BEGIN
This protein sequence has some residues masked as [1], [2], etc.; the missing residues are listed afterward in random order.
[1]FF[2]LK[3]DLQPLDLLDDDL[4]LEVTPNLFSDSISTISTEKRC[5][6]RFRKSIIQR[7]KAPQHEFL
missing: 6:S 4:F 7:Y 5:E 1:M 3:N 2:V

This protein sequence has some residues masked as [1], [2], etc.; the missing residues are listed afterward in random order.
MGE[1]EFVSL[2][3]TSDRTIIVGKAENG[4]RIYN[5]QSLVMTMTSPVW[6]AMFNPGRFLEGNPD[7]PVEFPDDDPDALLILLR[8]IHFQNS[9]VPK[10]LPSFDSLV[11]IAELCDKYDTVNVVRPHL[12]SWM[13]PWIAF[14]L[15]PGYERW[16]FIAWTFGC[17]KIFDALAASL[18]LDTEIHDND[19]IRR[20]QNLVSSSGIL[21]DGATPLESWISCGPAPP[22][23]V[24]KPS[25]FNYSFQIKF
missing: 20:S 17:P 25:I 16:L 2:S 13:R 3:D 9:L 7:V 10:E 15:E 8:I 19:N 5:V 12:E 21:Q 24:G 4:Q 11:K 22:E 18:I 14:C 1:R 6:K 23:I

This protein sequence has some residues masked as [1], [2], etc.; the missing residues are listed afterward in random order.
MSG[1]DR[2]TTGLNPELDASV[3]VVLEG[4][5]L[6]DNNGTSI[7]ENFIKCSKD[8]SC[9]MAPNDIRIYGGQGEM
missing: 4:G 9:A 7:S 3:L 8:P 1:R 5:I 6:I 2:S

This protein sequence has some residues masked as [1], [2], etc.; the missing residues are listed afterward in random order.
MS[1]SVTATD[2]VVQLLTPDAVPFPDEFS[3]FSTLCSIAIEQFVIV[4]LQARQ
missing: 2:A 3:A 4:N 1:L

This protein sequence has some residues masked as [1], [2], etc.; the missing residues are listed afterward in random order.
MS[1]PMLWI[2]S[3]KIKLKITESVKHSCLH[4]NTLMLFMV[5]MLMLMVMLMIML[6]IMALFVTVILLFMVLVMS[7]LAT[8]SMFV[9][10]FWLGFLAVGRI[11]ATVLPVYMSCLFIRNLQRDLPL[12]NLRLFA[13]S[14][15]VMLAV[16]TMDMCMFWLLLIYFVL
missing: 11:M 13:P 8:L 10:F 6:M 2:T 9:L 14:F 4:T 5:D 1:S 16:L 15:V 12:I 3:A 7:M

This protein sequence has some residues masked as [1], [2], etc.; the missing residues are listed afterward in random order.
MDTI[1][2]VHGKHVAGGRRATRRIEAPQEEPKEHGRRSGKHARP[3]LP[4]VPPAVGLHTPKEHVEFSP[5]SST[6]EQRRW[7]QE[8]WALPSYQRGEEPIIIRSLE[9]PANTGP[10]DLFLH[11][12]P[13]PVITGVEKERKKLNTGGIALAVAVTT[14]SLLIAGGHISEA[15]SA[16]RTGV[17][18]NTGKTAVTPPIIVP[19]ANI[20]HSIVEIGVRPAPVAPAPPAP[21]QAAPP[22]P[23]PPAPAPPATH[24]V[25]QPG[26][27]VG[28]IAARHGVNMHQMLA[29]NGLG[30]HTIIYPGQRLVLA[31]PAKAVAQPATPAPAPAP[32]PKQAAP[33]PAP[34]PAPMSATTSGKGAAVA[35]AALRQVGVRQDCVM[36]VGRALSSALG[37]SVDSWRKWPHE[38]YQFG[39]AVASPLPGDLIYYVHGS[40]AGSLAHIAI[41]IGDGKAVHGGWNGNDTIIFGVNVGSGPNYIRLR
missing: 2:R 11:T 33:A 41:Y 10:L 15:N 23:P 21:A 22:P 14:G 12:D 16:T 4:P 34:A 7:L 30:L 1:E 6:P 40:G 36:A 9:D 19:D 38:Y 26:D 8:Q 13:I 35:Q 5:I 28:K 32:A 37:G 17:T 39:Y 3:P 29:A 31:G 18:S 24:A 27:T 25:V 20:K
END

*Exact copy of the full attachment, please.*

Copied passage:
This protein sequence has some residues masked as [1], [2], etc.; the missing residues are listed afterward in random order.
[1]FF[2]LK[3]DLQPLDLLDDDL[4]LEVTPNLFSDSISTISTEKRC[5][6]RFRKSIIQR[7]KAPQHEFL
missing: 6:S 4:F 7:Y 5:E 1:M 3:N 2:V

This protein sequence has some residues masked as [1], [2], etc.; the missing residues are listed afterward in random order.
MGE[1]EFVSL[2][3]TSDRTIIVGKAENG[4]RIYN[5]QSLVMTMTSPVW[6]AMFNPGRFLEGNPD[7]PVEFPDDDPDALLILLR[8]IHFQNS[9]VPK[10]LPSFDSLV[11]IAELCDKYDTVNVVRPHL[12]SWM[13]PWIAF[14]L[15]PGYERW[16]FIAWTFGC[17]KIFDALAASL[18]LDTEIHDND[19]IRR[20]QNLVSSSGIL[21]DGATPLESWISCGPAPP[22][23]V[24]KPS[25]FNYSFQIKF
missing: 20:S 17:P 25:I 16:L 2:S 13:R 3:D 9:L 7:V 10:E 15:E 8:I 19:N 5:V 12:E 21:Q 24:G 4:Q 11:K 22:E 18:I 14:C 1:R 6:K 23:I

This protein sequence has some residues masked as [1], [2], etc.; the missing residues are listed afterward in random order.
MSG[1]DR[2]TTGLNPELDASV[3]VVLEG[4][5]L[6]DNNGTSI[7]ENFIKCSKD[8]SC[9]MAPNDIRIYGGQGEM
missing: 4:G 9:A 7:S 3:L 8:P 1:R 5:I 6:I 2:S

This protein sequence has some residues masked as [1], [2], etc.; the missing residues are listed afterward in random order.
MS[1]SVTATD[2]VVQLLTPDAVPFPDEFS[3]FSTLCSIAIEQFVIV[4]LQARQ
missing: 2:A 3:A 4:N 1:L

This protein sequence has some residues masked as [1], [2], etc.; the missing residues are listed afterward in random order.
MS[1]PMLWI[2]S[3]KIKLKITESVKHSCLH[4]NTLMLFMV[5]MLMLMVMLMIML[6]IMALFVTVILLFMVLVMS[7]LAT[8]SMFV[9][10]FWLGFLAVGRI[11]ATVLPVYMSCLFIRNLQRDLPL[12]NLRLFA[13]S[14][15]VMLAV[16]TMDMCMFWLLLIYFVL
missing: 11:M 13:P 8:L 10:F 6:M 2:T 9:L 14:F 4:T 5:D 1:S 16:L 15:V 12:I 3:A 7:M

This protein sequence has some residues masked as [1], [2], etc.; the missing residues are listed afterward in random order.
MDTI[1][2]VHGKHVAGGRRATRRIEAPQEEPKEHGRRSGKHARP[3]LP[4]VPPAVGLHTPKEHVEFSP[5]SST[6]EQRRW[7]QE[8]WALPSYQRGEEPIIIRSLE[9]PANTGP[10]DLFLH[11][12]P[13]PVITGVEKERKKLNTGGIALAVAVTT[14]SLLIAGGHISEA[15]SA[16]RTGV[17][18]NTGKTAVTPPIIVP[19]ANI[20]HSIVEIGVRPAPVAPAPPAP[21]QAAPP[22]P[23]PPAPAPPATH[24]V[25]QPG[26][27]VG[28]IAARHGVNMHQMLA[29]NGLG[30]HTIIYPGQRLVLA[31]PAKAVAQPATPAPAPAP[32]PKQAAP[33]PAP[34]PAPMSATTSGKGAAVA[35]AALRQVGVRQDCVM[36]VGRALSSALG[37]SVDSWRKWPHE[38]YQFG[39]AVASPLPGDLIYYVHGS[40]AGSLAHIAI[41]IGDGKAVHGGWNGNDTIIFGVNVGSGPNYIRLR
missing: 2:R 11:T 33:A 41:Y 10:L 15:N 23:P 21:A 22:P 14:G 12:D 16:T 4:P 34:A 7:L 30:L 1:E 6:P 40:G 36:A 9:D 19:D 38:Y 26:D 8:Q 13:I 35:Q 5:I 28:K 32:A 37:G 17:T 39:Y 3:P 29:A 31:G 18:S 24:A 27:T 25:V 20:K